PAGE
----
Persian Cat Hospitalizes Owner After Bath Attempt Goes Terribly Wrong

A Persian cat put his owner in hospital for six days after she made the cardinal error of trying to bathe old fluffy.

Anyone with more than a passing acquaintance with the pussy population will be acutely aware that in essence, cats are fundamentally unhinged, mentally unstable and deeply psychotic creature.

Their one saving grace is they’re not hypocrites about it. Cats are more than happy to acknowledge they’re ruthless killers who enjoy hunting, maiming and torturing small animals just for the hell of it.

In fact, if you look closely into Mr. Pussycat’s eyes you’ll realize that they’re forever looking at us humans and lamenting, “If only I were bigger than you. What a rum old time you and I could enjoy together.”

As long as you show these adorable creatures with unacceptable features a certain respect and allow them to maintain their precious dignity at all times, felines will tend to be friendly rather than ferocious towards you.

What, under no circumstances, should you ever attempt to do, is bathe your cat. Cats like to keep clean, but cats and water don’t mix.

It’s a simple fact of life. Cats just don’t like being immersed in the wet stuff, as 57-year-old British woman Lesley Pleasant found out to her cost when she tried to bathe her 10-month-old Persian cat Oscar.

Like a lot of cats, Oscar had fleas, but when Mrs. Pleasant tried to bathe her cat it all went wrong, terribly wrong.

“He doesn’t like to be groomed, so I decided I’d try to give him a bath first – I have another Persian, and a dog, and they are both fine with being bathed, but Oscar really wasn’t.”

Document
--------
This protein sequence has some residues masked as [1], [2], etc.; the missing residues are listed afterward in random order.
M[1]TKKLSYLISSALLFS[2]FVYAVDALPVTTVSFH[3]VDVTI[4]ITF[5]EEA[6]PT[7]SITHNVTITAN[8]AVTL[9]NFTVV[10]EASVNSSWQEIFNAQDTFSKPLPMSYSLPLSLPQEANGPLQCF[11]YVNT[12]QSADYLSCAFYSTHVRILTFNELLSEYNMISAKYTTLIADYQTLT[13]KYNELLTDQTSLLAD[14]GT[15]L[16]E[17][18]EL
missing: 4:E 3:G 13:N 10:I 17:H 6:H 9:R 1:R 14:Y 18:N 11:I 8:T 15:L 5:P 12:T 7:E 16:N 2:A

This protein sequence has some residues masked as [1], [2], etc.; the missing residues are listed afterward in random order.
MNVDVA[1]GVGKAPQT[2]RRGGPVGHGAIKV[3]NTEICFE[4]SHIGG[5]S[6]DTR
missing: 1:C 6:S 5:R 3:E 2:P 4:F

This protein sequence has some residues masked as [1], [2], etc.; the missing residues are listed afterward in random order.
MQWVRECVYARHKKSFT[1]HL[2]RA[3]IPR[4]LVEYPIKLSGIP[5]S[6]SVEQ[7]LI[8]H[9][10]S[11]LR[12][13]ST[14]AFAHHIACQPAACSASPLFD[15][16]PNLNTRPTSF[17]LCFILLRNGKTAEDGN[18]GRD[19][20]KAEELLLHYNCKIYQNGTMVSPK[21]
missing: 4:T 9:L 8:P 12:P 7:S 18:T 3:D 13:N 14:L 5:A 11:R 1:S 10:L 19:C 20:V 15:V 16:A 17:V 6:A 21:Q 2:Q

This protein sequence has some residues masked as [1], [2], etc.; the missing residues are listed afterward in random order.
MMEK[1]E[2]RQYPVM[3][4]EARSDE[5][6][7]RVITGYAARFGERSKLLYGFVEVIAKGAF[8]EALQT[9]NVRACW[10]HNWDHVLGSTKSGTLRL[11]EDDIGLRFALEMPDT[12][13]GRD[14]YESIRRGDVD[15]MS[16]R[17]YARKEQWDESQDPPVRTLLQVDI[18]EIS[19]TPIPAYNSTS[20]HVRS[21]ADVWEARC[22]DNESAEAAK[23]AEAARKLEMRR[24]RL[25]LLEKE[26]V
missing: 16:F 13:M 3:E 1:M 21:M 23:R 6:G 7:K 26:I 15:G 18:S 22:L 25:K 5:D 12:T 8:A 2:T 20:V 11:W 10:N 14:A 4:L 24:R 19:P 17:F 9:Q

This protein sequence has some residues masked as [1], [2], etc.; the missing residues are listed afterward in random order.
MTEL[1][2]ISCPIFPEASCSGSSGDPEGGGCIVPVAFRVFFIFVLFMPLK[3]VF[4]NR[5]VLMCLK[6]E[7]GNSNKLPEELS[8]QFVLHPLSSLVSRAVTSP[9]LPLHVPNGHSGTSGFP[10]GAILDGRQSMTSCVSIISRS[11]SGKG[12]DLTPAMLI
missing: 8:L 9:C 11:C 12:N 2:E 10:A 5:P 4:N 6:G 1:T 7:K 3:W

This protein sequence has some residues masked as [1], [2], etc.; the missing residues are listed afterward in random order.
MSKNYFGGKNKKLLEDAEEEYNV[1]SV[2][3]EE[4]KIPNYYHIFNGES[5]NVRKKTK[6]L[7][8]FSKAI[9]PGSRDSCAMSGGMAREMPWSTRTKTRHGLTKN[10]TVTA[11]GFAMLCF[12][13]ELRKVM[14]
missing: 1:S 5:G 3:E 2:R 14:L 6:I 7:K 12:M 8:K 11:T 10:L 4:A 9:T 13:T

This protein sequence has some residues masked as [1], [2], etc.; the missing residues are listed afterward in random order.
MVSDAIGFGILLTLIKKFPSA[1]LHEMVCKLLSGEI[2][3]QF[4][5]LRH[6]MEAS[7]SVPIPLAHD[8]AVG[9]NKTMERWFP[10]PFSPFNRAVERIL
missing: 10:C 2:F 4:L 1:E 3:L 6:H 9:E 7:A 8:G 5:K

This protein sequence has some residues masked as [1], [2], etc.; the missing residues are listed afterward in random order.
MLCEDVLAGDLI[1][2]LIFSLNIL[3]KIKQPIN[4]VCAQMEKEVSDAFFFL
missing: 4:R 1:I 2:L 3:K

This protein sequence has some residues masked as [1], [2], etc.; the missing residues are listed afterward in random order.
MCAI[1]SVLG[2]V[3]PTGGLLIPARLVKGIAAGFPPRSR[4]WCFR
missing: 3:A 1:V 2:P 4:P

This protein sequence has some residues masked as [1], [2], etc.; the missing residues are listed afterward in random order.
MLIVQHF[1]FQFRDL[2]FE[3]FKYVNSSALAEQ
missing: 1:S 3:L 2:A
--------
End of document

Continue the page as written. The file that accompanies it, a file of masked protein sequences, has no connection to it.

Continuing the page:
The Daily Mail reported that during the bath, Oscar flew up the arms of Mrs. Pleasant and sunk his claws into her artery.

So tenacious was Oscar’s grip, that it took Mrs. Pleasant’s 16-year-old daughter Alisha, 30 seconds to remove his claws from her mom’s arm.

“Oscar flew up my arm, and my daughter had to ease his claws out of my skin. I was covered in scratches, but one, on the inside of my elbow was really deep. It hurt like anything, but it didn’t bleed, so I just got on with my day.”

As the day progressed, Mrs. Pleasant began to suffer from terrible headaches and found she couldn’t move her arm. She was also suffering from a high temperature and headache.

Just hours after the attack Mrs. Pleasant’s arm had ballooned to twice its size, and she could not get out of bed.

“My arm had swollen up and looked like one of those long, sausage balloons you get,” said the mother of one.

The gymnastics coach was rushed to the hospital and diagnosed with septicemia or blood poisoning caused by Oscar’s attack.

Thankfully, after six days in hospital Mrs. Pleasant made a full recovery and was allowed to return home to Oscar the cat, who will no doubt be immensely grateful that he will not have to suffer the indignity of a bath ever again.

“From now on, my cats are having their flea treatments by injection – it’s so much easier,” said Mrs. Pleasant.